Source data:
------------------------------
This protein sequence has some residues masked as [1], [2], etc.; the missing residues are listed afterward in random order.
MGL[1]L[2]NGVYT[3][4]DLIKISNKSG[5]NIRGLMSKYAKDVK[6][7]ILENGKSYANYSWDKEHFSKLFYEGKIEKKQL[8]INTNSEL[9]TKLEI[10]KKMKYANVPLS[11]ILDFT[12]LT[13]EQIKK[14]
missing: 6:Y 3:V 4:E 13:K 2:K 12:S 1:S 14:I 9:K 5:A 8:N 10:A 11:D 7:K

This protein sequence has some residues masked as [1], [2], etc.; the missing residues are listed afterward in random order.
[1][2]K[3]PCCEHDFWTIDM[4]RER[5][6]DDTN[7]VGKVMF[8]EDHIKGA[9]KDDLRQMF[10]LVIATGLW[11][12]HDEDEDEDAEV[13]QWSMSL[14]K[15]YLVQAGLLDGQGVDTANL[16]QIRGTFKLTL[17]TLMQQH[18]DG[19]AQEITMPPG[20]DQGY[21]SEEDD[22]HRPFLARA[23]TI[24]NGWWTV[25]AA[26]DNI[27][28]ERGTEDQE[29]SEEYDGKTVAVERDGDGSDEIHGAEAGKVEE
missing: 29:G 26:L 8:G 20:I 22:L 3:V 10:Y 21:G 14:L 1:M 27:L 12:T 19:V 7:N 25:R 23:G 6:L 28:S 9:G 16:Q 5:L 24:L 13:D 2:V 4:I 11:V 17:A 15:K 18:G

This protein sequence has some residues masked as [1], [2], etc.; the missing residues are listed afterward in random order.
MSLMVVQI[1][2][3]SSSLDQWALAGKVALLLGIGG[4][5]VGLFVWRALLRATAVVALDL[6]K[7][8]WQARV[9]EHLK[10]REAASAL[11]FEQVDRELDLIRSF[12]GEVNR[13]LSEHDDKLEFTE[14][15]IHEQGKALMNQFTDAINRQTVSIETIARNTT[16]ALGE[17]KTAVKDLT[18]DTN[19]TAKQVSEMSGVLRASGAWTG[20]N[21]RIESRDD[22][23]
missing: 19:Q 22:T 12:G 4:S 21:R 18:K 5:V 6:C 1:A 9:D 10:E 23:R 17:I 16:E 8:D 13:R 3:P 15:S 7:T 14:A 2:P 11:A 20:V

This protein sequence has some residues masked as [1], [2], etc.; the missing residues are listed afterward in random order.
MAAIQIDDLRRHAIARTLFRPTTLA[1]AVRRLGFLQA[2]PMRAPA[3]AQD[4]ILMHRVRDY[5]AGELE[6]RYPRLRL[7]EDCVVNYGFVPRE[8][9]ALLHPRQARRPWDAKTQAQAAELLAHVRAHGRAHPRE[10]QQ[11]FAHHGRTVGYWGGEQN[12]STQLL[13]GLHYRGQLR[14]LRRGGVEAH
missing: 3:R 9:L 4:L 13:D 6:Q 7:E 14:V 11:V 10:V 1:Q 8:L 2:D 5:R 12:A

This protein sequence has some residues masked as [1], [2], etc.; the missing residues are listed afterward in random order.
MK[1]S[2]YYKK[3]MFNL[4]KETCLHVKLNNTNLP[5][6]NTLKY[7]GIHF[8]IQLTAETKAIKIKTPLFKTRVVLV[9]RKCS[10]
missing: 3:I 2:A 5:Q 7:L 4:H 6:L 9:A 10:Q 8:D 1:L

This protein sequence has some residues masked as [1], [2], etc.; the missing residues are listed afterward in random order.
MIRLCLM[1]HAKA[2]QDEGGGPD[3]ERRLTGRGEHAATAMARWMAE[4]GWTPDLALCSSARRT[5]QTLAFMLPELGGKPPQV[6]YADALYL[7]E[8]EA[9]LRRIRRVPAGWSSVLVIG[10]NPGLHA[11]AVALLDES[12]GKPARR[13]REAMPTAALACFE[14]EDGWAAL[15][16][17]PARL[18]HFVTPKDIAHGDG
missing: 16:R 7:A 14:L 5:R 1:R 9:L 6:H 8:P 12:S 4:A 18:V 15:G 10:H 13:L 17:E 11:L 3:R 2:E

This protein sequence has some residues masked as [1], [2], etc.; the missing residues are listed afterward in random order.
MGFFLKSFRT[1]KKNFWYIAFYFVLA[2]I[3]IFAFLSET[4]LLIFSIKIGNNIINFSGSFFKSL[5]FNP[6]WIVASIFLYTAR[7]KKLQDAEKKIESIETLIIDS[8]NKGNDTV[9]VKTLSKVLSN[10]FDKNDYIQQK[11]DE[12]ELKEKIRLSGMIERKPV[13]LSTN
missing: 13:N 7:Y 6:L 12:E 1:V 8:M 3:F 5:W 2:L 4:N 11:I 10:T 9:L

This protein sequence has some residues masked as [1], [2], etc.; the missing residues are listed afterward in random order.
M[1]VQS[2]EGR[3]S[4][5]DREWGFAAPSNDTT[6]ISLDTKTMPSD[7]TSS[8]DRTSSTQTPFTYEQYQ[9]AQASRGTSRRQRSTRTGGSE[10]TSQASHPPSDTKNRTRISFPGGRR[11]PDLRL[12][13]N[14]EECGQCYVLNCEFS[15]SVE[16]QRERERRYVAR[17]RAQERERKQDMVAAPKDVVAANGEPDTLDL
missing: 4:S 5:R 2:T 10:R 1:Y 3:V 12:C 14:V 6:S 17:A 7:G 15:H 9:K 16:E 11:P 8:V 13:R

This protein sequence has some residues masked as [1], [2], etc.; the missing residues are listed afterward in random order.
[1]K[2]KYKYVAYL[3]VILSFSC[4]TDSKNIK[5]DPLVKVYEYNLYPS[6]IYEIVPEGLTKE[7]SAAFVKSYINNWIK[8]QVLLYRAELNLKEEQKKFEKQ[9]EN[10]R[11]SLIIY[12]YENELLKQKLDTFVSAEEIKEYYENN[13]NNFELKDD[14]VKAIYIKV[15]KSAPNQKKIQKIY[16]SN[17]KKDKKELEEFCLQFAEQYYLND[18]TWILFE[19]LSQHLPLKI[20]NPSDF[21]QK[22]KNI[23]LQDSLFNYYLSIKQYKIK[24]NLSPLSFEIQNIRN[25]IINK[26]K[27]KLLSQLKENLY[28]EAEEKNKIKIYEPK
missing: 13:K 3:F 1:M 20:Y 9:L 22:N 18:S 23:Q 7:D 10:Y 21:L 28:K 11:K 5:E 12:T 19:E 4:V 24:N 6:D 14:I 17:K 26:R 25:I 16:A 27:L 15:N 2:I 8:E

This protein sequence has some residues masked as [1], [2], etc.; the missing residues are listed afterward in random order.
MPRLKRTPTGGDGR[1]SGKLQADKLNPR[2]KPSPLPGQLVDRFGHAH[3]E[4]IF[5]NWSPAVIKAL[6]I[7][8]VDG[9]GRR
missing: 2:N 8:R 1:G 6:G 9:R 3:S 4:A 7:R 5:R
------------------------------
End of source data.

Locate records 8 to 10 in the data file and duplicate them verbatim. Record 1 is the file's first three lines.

This protein sequence has some residues masked as [1], [2], etc.; the missing residues are listed afterward in random order.
M[1]VQS[2]EGR[3]S[4][5]DREWGFAAPSNDTT[6]ISLDTKTMPSD[7]TSS[8]DRTSSTQTPFTYEQYQ[9]AQASRGTSRRQRSTRTGGSE[10]TSQASHPPSDTKNRTRISFPGGRR[11]PDLRL[12][13]N[14]EECGQCYVLNCEFS[15]SVE[16]QRERERRYVAR[17]RAQERERKQDMVAAPKDVVAANGEPDTLDL
missing: 4:S 5:R 2:T 10:R 1:Y 3:V 12:C 14:V 6:S 17:A 7:G 15:H 9:K 16:E 11:P 8:V 13:R

This protein sequence has some residues masked as [1], [2], etc.; the missing residues are listed afterward in random order.
[1]K[2]KYKYVAYL[3]VILSFSC[4]TDSKNIK[5]DPLVKVYEYNLYPS[6]IYEIVPEGLTKE[7]SAAFVKSYINNWIK[8]QVLLYRAELNLKEEQKKFEKQ[9]EN[10]R[11]SLIIY[12]YENELLKQKLDTFVSAEEIKEYYENN[13]NNFELKDD[14]VKAIYIKV[15]KSAPNQKKIQKIY[16]SN[17]KKDKKELEEFCLQFAEQYYLND[18]TWILFE[19]LSQHLPLKI[20]NPSDF[21]QK[22]KNI[23]LQDSLFNYYLSIKQYKIK[24]NLSPLSFEIQNIRN[25]IINK[26]K[27]KLLSQLKENLY[28]EAEEKNKIKIYEPK
missing: 13:K 3:F 1:M 20:Y 9:L 22:N 18:S 23:Q 7:D 10:Y 21:L 28:K 11:K 5:E 12:T 19:E 4:V 24:N 6:D 14:I 17:K 26:R 25:I 16:A 27:L 15:N 2:I 8:E

This protein sequence has some residues masked as [1], [2], etc.; the missing residues are listed afterward in random order.
MPRLKRTPTGGDGR[1]SGKLQADKLNPR[2]KPSPLPGQLVDRFGHAH[3]E[4]IF[5]NWSPAVIKAL[6]I[7][8]VDG[9]GRR
missing: 2:N 8:R 1:G 6:G 9:R 3:S 4:A 7:R 5:R